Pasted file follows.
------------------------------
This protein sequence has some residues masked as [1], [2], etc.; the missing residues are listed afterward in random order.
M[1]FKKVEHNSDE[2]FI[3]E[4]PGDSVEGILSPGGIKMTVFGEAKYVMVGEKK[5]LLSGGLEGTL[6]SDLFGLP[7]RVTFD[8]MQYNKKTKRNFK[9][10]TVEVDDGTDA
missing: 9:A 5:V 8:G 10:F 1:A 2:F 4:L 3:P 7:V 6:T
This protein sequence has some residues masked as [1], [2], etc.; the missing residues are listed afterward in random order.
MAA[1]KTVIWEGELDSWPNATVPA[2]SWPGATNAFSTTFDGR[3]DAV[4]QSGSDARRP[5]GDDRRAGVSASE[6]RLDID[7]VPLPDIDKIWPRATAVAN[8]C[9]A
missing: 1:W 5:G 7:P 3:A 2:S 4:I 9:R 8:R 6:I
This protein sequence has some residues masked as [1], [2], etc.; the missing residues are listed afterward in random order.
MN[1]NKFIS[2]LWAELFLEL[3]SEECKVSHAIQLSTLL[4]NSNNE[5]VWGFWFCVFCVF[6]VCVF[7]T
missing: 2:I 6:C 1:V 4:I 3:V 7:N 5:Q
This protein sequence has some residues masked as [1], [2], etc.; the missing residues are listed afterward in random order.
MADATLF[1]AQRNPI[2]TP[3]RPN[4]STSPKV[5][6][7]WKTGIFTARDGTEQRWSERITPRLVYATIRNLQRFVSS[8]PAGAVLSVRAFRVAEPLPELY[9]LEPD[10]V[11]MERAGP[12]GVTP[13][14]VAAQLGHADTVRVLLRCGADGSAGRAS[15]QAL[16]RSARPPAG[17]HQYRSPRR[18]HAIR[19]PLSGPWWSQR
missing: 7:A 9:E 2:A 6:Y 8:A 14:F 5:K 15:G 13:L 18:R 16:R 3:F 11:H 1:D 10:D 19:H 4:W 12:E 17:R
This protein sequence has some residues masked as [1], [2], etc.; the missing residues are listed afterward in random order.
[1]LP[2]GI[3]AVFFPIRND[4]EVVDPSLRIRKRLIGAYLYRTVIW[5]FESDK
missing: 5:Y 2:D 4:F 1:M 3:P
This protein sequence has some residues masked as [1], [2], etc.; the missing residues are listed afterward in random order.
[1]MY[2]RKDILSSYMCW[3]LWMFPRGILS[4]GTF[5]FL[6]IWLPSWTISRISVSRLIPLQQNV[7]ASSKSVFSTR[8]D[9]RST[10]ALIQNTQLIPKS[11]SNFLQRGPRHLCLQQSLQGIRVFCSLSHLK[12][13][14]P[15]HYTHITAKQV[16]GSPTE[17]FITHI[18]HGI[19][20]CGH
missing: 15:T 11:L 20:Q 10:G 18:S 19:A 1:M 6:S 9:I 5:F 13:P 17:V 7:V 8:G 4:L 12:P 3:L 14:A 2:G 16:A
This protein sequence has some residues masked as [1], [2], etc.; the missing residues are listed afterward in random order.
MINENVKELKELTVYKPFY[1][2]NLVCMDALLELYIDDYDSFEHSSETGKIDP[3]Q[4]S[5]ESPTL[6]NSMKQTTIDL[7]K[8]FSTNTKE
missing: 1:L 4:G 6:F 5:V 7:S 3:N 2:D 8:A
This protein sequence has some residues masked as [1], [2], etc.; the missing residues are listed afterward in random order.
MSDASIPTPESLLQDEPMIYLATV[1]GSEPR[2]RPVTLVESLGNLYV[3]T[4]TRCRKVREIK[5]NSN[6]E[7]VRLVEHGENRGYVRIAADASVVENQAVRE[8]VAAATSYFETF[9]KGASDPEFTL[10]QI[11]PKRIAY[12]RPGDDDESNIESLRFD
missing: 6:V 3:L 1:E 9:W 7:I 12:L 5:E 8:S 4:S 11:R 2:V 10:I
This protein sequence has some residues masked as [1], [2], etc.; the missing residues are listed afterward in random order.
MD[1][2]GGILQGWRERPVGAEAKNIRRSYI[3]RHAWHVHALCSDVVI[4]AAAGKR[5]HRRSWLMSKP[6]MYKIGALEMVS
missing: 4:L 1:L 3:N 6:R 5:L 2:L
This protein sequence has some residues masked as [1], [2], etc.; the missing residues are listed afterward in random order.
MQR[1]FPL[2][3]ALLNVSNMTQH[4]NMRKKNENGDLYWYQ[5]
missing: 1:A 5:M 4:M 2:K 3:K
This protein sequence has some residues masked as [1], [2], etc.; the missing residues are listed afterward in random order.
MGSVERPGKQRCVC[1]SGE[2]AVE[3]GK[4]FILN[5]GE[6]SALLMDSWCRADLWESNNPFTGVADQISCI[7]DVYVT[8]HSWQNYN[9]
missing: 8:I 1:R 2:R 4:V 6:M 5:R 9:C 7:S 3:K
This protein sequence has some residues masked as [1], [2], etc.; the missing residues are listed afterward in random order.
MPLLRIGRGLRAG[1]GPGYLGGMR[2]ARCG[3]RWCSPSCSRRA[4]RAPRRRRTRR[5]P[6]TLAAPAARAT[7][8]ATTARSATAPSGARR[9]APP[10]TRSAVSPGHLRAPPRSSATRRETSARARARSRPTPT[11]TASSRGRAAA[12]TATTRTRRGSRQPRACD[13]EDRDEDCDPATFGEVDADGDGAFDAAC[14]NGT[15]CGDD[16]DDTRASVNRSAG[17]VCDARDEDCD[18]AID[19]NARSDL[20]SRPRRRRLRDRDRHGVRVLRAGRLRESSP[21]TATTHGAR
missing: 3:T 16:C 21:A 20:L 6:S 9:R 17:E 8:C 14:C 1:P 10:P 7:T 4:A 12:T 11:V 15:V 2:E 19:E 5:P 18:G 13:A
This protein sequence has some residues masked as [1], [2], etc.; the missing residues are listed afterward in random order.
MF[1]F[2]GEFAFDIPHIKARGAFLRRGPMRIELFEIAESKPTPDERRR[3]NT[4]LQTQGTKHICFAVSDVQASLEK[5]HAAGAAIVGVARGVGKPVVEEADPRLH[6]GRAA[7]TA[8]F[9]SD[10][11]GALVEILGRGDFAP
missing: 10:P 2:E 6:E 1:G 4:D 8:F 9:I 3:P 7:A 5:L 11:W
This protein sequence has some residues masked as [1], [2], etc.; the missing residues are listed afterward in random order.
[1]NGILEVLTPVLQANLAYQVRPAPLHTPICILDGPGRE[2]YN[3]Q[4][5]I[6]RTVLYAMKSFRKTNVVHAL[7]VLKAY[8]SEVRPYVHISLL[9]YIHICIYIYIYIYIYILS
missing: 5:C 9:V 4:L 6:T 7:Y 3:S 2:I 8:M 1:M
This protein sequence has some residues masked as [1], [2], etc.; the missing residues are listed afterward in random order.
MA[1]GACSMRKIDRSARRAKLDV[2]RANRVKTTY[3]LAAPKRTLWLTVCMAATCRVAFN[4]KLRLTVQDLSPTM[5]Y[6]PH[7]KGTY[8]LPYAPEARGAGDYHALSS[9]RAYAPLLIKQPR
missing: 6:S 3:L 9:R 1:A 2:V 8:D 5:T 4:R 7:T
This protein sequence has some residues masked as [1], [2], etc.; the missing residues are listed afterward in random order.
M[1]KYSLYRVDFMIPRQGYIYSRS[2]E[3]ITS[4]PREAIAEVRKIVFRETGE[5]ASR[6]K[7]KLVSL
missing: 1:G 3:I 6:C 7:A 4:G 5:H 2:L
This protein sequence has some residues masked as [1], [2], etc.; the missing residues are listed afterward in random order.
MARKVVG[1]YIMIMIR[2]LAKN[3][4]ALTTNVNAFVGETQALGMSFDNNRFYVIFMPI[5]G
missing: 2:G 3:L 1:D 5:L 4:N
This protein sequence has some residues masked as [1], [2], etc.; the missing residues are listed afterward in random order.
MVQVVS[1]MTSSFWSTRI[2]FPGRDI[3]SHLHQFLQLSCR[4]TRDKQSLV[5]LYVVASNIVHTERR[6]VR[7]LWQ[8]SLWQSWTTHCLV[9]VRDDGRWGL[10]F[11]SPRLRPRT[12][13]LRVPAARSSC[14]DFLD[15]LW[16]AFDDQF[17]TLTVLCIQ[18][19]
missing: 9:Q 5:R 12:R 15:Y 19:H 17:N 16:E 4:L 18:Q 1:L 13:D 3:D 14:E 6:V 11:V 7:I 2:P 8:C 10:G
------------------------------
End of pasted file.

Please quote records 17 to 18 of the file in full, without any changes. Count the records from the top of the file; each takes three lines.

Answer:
This protein sequence has some residues masked as [1], [2], etc.; the missing residues are listed afterward in random order.
MARKVVG[1]YIMIMIR[2]LAKN[3][4]ALTTNVNAFVGETQALGMSFDNNRFYVIFMPI[5]G
missing: 2:G 3:L 1:D 5:L 4:N
This protein sequence has some residues masked as [1], [2], etc.; the missing residues are listed afterward in random order.
MVQVVS[1]MTSSFWSTRI[2]FPGRDI[3]SHLHQFLQLSCR[4]TRDKQSLV[5]LYVVASNIVHTERR[6]VR[7]LWQ[8]SLWQSWTTHCLV[9]VRDDGRWGL[10]F[11]SPRLRPRT[12][13]LRVPAARSSC[14]DFLD[15]LW[16]AFDDQF[17]TLTVLCIQ[18][19]
missing: 9:Q 5:R 12:R 15:Y 19:H 17:N 16:E 4:L 18:Q 1:L 13:D 3:D 14:E 6:V 11:V 7:I 2:P 8:C 10:G